Conditioned Attitudes

Financial decisions are based on facts and formulas, so it is common to think of them as rational and logical. The reality is that decisions, even financial ones, are based on emotions. Attitudes and beliefs developed throughout your life affect your financial decisions. The more you understand how your beliefs shape your attitudes, the more realistically you will approach financial matters. The same is true for your employees and customers.

Many decisions are influenced by reactive patterns that are triggered in subconscious ways we don’t even notice. Perceptions and experiences are shaped into beliefs over time, and we rewrite our own memories to fit those belief systems. Since the brain is basically a computer that filters information, it deletes what is not determined to be useful, and though we retain each memory, we lose the ability to locate details and experiences as they disappear into the messy filing system of the subconscious.

Unless you can analyze your beliefs and be conscious of learned attitudes, you may be unaware of the reactive patterns driving your financial decisions. When you understand that beliefs are not ultimate truths, you can exercise your prerogative to reshape your attitudes about money and financial issues.

Start with your childhood. Did your parents share information on family finances at the dinner table or protect you from the reality of budgeting and debt payment? In the sitcom “Roseanne,” the Conner children shared the stress of their parents’ constant budget struggles. Your attitude about saving versus spending and your risk tolerance threshold are most likely related to how much information you received about family finances and how secure you felt about your family environment. If your parents protected you, you may have grown up free of stress about money but have completely unrealistic beliefs about budgeting or retirement planning.

If you received an allowance as a child, it was either an exchange of value or a gift. You either had to perform chores to earn it or had no obligation. Did it affect your perception of how work relates to reward? In the workplace, managers view bonuses as an extension of the paycheck—something earned for work performed. If you have employees who received an allowance without any obligation to work for it, they may see their bonuses as gifts unrelated to their performance.

When you earned money or received it as a gift, were you expected to save at least part of it, or did you spend it immediately? If you had your own savings account as a young child and watched it grow into a nest egg, you learned about contingency planning. If you spent every dime you received, you may still buy on impulse and be comfortable living from paycheck to paycheck. If you never learned to defer gratification, you may be comfortable with larger debt levels in your business, especially if your parents freely used credit.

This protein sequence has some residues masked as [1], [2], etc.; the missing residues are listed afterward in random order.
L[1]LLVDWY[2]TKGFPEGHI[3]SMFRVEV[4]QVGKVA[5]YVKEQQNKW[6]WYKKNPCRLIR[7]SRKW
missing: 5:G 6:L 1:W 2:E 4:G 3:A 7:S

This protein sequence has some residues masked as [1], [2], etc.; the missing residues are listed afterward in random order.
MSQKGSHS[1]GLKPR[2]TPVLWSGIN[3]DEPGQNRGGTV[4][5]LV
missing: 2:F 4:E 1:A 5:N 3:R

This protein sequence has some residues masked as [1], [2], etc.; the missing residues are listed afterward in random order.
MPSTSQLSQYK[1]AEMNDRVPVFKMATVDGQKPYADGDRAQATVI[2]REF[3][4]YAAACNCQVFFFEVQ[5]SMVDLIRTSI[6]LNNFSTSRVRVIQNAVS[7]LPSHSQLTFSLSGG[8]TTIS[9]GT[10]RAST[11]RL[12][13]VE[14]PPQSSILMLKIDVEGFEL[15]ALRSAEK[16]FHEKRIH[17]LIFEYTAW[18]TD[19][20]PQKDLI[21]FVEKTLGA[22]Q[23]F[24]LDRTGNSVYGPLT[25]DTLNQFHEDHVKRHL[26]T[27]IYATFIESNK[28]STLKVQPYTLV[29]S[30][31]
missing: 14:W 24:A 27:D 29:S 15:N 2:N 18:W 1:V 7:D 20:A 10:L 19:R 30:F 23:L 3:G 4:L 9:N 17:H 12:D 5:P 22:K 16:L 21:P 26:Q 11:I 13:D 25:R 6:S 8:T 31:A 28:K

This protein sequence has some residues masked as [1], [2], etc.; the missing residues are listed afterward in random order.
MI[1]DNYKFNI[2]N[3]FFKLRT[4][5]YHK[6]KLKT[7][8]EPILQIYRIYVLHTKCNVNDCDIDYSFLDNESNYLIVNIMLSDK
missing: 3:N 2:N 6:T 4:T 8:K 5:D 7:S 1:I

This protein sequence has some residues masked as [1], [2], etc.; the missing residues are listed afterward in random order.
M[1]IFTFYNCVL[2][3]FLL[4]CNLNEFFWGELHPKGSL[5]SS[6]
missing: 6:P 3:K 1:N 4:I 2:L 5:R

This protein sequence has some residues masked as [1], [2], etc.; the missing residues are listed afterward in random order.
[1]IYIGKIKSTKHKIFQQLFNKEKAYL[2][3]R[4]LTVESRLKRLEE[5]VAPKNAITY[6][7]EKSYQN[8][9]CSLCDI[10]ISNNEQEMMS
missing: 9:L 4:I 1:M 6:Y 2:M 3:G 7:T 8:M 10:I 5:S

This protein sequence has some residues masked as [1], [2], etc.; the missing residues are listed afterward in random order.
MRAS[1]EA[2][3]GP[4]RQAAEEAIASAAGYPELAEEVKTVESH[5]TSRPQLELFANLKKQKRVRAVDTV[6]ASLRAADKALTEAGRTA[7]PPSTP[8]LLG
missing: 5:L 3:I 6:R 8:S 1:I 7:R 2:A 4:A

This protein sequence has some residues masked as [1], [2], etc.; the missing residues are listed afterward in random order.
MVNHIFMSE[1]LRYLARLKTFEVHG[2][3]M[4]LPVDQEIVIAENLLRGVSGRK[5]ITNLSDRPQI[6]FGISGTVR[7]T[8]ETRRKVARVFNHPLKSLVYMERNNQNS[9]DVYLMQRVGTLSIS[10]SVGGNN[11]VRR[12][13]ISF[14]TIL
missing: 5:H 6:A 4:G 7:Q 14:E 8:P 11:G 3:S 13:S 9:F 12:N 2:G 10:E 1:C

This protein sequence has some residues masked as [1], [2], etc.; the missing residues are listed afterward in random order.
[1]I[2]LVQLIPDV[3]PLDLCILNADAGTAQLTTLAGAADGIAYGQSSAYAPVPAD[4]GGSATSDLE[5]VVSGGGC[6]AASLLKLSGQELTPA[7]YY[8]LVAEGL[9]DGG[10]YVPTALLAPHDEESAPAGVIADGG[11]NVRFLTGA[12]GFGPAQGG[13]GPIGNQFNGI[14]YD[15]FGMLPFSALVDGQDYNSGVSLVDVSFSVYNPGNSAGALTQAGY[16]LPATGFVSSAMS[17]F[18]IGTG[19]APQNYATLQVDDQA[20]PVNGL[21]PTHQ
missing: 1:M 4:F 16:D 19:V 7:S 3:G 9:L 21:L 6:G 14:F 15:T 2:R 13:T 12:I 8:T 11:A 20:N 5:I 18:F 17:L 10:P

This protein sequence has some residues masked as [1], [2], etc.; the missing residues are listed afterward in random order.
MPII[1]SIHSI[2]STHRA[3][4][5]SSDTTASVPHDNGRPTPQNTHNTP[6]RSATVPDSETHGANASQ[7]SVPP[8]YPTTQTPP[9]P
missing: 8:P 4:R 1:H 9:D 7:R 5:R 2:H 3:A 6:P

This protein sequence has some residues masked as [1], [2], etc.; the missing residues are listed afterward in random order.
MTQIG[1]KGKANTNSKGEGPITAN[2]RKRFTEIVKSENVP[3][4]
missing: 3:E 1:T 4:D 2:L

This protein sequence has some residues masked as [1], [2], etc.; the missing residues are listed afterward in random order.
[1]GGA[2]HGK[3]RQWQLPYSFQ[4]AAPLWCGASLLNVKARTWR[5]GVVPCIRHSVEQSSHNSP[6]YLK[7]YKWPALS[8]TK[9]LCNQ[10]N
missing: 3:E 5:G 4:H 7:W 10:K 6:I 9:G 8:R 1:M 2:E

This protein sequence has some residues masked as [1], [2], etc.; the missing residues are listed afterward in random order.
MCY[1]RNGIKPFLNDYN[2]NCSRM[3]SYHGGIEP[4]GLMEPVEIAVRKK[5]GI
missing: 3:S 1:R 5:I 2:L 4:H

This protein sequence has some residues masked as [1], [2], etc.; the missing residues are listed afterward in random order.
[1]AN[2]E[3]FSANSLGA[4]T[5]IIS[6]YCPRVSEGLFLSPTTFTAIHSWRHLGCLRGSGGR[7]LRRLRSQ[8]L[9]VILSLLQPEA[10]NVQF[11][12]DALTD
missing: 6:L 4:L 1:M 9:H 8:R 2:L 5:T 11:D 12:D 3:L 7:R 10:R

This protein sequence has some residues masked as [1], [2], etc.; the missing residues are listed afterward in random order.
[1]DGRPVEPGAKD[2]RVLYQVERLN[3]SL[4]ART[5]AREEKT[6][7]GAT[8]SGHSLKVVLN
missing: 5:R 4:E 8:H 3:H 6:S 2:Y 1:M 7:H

If you were expected to earn money by mowing lawns or babysitting, you learned a few entrepreneurial skills that have followed you into your business. You were confident that you could support yourself and less likely to panic if you were set free on your 18th birthday with only a blanket and your piggy bank. If your family helped you make a more gradual transition, you may still be dependent on that support and more likely to take risks in your business, expecting a similar safety net.

The responsibility of establishing a household and supporting a family is similar to running your business. Did you continue the patterns of your own childhood or deliberately alter them? Both your employees and your children depend on your financial acumen to ensure their own financial security.

If your parents had conflicting views about money, which did you emulate—a saver or a spender? Did you choose a spouse or partner whose views align with yours, or are you repeating the same conflict patterns? These conflicts can also be repeated if you share management duties with other family members in your company or employ managers with different beliefs about money and finances.

This issue is often generational for electrical contractors. For example, the founder has kept the company debt-free for its first 30 years, when along comes Junior with a fantastic idea for increasing revenue by acquiring debt. The founder has held his conservative view for an entire generation and is reluctant to take on the risk associated with incurring loan obligations. The son thinks Dad is holding the company back. Employees choose sides, and the team suffers.

As you become aware of your beliefs about money, you will begin to make more rational, thoughtful decisions about financial matters. Repeating learned patterns is commendable when you consciously choose to apply them.

NORBERG-JOHNSON is a former subcontractor and past president of two national construction associations. She may be reached at

About the Author

Denise Norberg-Johnson

Financial Columnist
Denise Norberg-Johnson is a former subcontractor and past president of two national construction associations. She may be reached at .

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